> to its base type, we can't have certain perfectly sensible cross-module 
> overloads.
> 
> Although, frankly, I *still* don't see why "bar(SomeEnum)" and 
> "bar(SomeOtherEnum)" should ever be in conflict (unless that's only D1, or 
> if implicit base-type-to-enum conversions are allowed (which would make 
> things even worse)).
> 
> 

This also interacts with the crude hack of "this enum is actually a constant". 
if you remove the implicit casts than how would you be able to do:
void foo(int p); 
enum { bar = 4 }; // don't remember the exact syntax here
foo(bar); // compile-error?!

I feel that enum needs to be re-designed. I think that C style "enums are numbers" are *bad*, *wrong* designs that expose internal implementation and the only valid design is that of Java 5.

e.g.
enum Color {blue, green}
Color c = Color.blue;
c++; // WTF?  should NOT compile

A C style enum with values assigned is *not* an enumeration but rather a set of meaningful integral values and should be represented as such.

This was brought up many many times in the NG before and based on past occurences will most likely never change.
March 23, 2010
Re: Implicit enum conversions are a stupid PITA
yigal chripun:
> This was brought up many many times in the NG before and based on past occurences will most likely never change.

If I see some semantic holes I'd like to see them filled/fixed, when possible. Keeping the muzzle doesn't improve the situation :-)

Bye,
bearophile
March 23, 2010
Re: Implicit enum conversions are a stupid PITA
yigal chripun Wrote:

> A C style enum with values assigned is *not* an enumeration but rather a set of meaningful integral values and should be represented as such.
> 

The above isn't accurate. I'll re-phrase:
The values assigned to the members of the enums are just properties of the members, they do not define their identity. 
void bar(int);
bar(Color.Red.rgb); // no-problem
bar(Color.Red); // compile-error
March 23, 2010
Re: Implicit enum conversions are a stupid PITA
bearophile Wrote:

> yigal chripun:
> > This was brought up many many times in the NG before and based on past occurences will most likely never change.
> 
> If I see some semantic holes I'd like to see them filled/fixed, when possible. Keeping the muzzle doesn't improve the situation :-)
> 
> Bye,
> bearophile

I agree with you about the gaping semantic hole. All I'm saying is that after bringing this so many times to discussion before I lost hope that this design choice will ever be re-considered.
March 23, 2010
Re: Implicit enum conversions are a stupid PITA
"yigal chripun" <yigal100@gmail.com> wrote in message 
news:hobg4b$12ej$1@digitalmars.com...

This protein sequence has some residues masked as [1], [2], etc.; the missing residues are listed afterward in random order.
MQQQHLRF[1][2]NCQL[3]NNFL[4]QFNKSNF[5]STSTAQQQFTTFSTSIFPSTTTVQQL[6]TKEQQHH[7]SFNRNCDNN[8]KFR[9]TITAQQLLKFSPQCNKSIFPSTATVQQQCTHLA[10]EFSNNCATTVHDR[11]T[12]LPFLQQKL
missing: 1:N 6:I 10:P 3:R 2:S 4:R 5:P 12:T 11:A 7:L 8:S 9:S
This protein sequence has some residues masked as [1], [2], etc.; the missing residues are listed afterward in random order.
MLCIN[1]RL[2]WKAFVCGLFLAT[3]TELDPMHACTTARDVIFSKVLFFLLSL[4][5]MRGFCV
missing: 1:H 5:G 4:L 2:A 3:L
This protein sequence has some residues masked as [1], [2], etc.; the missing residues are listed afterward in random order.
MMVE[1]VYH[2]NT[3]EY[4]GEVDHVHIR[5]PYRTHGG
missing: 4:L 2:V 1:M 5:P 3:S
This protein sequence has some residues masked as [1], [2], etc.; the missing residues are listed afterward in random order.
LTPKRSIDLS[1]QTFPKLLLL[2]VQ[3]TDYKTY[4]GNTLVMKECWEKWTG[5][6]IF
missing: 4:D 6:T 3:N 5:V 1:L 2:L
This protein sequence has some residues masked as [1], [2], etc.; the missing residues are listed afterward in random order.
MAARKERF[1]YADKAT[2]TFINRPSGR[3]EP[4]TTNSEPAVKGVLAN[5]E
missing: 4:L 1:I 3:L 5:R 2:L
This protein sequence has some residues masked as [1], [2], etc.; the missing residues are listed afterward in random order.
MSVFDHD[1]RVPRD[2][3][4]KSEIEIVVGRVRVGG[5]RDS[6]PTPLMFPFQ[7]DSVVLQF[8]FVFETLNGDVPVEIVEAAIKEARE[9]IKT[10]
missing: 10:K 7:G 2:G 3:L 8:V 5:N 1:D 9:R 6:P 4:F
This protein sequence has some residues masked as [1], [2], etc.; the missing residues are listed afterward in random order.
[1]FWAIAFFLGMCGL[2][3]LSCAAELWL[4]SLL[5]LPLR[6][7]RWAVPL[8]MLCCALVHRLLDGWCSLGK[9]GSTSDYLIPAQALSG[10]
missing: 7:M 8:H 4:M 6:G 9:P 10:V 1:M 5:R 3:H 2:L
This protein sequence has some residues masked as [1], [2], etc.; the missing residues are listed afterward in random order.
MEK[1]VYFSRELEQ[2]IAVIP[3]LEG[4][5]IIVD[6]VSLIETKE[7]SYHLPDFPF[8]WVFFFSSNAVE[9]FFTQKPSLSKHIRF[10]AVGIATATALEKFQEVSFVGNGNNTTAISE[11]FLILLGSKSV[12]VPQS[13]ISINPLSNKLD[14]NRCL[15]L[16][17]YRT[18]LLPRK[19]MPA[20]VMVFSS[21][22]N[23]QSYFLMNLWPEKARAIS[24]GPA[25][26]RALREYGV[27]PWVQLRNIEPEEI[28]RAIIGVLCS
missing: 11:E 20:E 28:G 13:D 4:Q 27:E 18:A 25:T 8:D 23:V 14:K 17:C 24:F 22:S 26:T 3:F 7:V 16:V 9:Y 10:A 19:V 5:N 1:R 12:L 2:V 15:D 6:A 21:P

>
> This also interacts with the crude hack of "this enum is actually a 
> constant".
> if you remove the implicit casts than how would you be able to do:
> void foo(int p);
> enum { bar = 4 }; // don't remember the exact syntax here
> foo(bar); // compile-error?!
>

AIUI, That style enum is already considered different by the compiler 
anyway. Specifically, it's doesn't create any new type, whereas the other 
type of enum creates a new semi-weak type. I don't think it would be too big 
of a step to go one step further and change "this kind of enum creates a new 
semi-weak type" to "this kind of enum creates a new strong type". But yea, I 
absolutely agree that calling a manifest constant an "enum" is absurd. It 
still bugs the hell out of me even today, but I've largely shut up about it 
since Walter hasn't wanted to change it even though he seems to be the only 
one who doesn't feel it's a bad idea (and it's not like it causes practical 
problems when actually using the language...although I'm sure it must be a 
big WTF for new and prospective D users).


> I feel that enum needs to be re-designed. I think that C style "enums are 
> numbers" are *bad*, *wrong* designs that expose internal implementation 
> and the only valid design is that of Java 5.
>
> e.g.
> enum Color {blue, green}
> Color c = Color.blue;
> c++; // WTF?  should NOT compile
>
> A C style enum with values assigned is *not* an enumeration but rather a 
> set of meaningful integral values and should be represented as such.
>
> This was brought up many many times in the NG before and based on past 
> occurences will most likely never change.

I would hate to see enums lose the concept of *having* a base type and base 
values because I do find that to be extremely useful (Haxe's enums don't